MILO - Joseph W. (Willie) Soucier, 70 died June 25, 2004 at home with his beloved companion, Alice Badger, by his side. He was born in Stockholm, ME, on October 29, 1934, the son of Bill and Marie Soucier.

He was predeceased by his parents, a brother Lucien Soucier and sister, Anna Marie  Bourgoin of Stockholm.

He is survived by his special step-son, Clifford Badger and his wife Barbara, two special grandchildren, Allison and Ryan Badger, of Milo and a special niece, Rose Levesque and her husband Clifford of Broad Brook, CT, and several nieces.

He will be sadly missed by his dog Goldie.  He was laid to rest in the family lot in Stockholm on July 9, 2004.


As I sit and write this on Sunday morning, July 11, 2004, it is taking every ounce of determination to sit here: outside it is the perfect day!!  It is one of those warm, sunny days that a Mainer truly appreciates and this Mainer more than most.  I haven’t gone one day yet this summer without running the heater in my car, maybe this will be the first!


As you can see from the above photo, my favorite hen in the world, “Puff-Mama “ enjoys the sun as much as I do.  She still follows me around the yard waiting for me to drop her a special treat, and I usually do.  It is amazing the different personalities each of the critters exhibits.  Every trip outside is an experience and each animal is a joy. 

Hockey, the white duck and Puck..

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The two “baby “ ducks, Hockey and Puck, have grown into beautiful adults, and finally are accepted by the other 11 adult ducks.  The following picture shows Hockey on the right and Puck on the left, after they have had a swim in the “pond”.  They still are always together, but they do mingle with the others.  Ducks are so gentle and well mannered compared to the other fowl.  The chickens take a long time to accept a newcomer and the guineas hate everything that isn’t them.  I would rather jump in a swamp with an alligator then face 4 angry guineas!  The noises and motions that come from them are positively terrifying.  That’s what makes them so great-we always know when something is in the yard that doesn’t belong.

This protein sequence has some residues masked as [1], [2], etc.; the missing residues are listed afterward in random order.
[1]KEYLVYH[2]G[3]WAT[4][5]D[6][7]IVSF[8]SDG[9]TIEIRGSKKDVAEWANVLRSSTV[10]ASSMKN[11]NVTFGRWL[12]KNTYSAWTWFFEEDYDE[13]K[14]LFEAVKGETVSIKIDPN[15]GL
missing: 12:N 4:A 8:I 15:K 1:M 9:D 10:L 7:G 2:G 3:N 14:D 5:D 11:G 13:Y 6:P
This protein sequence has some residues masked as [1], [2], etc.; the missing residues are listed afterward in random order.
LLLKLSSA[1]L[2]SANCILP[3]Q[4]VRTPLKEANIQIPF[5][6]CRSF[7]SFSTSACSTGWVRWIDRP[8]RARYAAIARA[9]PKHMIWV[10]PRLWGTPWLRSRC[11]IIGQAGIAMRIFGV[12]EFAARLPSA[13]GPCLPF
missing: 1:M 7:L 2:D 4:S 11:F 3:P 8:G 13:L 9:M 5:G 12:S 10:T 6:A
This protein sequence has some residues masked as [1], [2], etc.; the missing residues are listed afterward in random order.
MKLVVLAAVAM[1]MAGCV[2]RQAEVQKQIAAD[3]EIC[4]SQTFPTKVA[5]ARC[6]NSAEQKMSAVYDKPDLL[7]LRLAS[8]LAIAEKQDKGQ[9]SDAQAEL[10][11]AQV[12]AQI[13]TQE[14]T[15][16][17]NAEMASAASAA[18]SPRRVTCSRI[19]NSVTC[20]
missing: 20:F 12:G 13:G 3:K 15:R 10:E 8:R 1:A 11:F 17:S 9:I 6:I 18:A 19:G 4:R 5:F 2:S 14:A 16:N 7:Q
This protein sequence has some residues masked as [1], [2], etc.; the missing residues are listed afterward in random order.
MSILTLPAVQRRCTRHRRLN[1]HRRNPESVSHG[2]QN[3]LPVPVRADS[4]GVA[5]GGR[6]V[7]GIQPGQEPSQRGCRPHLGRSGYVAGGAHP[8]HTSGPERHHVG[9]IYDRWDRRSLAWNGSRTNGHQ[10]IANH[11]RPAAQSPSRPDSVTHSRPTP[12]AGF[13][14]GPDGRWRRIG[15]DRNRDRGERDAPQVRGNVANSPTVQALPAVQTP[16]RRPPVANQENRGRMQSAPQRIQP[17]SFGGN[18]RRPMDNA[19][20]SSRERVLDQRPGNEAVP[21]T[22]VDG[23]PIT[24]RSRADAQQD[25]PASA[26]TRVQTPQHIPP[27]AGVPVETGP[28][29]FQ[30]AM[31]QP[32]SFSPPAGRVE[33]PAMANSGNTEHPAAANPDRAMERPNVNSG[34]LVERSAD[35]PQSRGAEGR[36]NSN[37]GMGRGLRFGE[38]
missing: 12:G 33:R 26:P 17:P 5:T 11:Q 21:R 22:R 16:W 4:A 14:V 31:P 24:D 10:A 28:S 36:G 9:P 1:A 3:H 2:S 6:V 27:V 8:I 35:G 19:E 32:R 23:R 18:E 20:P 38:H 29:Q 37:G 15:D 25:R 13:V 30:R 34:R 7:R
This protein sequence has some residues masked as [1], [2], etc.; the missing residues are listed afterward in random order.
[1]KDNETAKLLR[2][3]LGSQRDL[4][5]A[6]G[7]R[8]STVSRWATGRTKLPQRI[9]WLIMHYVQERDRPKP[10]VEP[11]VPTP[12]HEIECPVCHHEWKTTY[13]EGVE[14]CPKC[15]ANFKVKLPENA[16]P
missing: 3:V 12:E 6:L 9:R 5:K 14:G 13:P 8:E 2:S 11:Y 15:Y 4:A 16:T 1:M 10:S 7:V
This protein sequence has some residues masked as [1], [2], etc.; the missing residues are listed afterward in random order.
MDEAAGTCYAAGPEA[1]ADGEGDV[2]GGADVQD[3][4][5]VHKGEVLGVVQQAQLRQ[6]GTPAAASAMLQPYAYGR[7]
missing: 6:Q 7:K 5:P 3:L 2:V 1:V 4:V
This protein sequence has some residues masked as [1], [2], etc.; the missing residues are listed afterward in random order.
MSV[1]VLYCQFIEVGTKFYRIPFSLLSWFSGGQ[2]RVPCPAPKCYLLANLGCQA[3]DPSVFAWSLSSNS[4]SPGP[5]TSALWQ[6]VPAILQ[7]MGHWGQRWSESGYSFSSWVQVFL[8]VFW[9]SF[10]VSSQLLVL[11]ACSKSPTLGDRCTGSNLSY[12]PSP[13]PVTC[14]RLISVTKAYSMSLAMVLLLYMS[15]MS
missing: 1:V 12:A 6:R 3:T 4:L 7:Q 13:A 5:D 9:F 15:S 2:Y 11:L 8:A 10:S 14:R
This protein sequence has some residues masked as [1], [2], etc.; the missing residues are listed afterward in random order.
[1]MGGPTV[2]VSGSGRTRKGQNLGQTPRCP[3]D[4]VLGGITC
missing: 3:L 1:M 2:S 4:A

All three of the “wild” babies are thriving and will soon be released.  The Mallard duck is now over a month old and is almost completely feathered.  As soon as I know he can stay warm enough I will release him at a safe location.  He has had little human contact, something we did purposely, so he will adapt to the wild well.  The same for the baby snowshoe hare.  He is 6 weeks old and has grown a lot.  We also don’t handle him and I think he will get released in a week or two.  I would love to be able to watch them grow up, but ,of course that is impossible.  I know that what’s best is to set them free… head knows that, its just sometimes hard to convince my heart!! 

As for B.J., the baby raccoon, he has tripled in size and is a joy.  I have had to handle him as he still will only drink from a baby bottle.  I have applied for a Wildlife Rehabilitators certificate and a permit for him.  I don’t know when I will be able to get him to a refuge, but when he does go, he will be a fat, healthy bugger!  We have enjoyed him so much and his dependence and innocence has been very satisfying. 

I have met so many folks who said they had a baby raccoon when they were growing up and they all remember how sweet the ‘coons were.  They also all mention the personality transition that takes place as they get older.   I can’t imagine my baby getting aggressive…but it is bound to happen.  Until then, we plan on enjoying his antics and making sure he has the healthiest possible adolescence. 

We also have an emaciated teeny kitten here at the house.  A woman found him  on her porch Friday and I have been trying to get him to a healthy condition.  I have never felt such a thin kitten. Beside being almost starved, he was covered with fleas and his ears were caked with mites.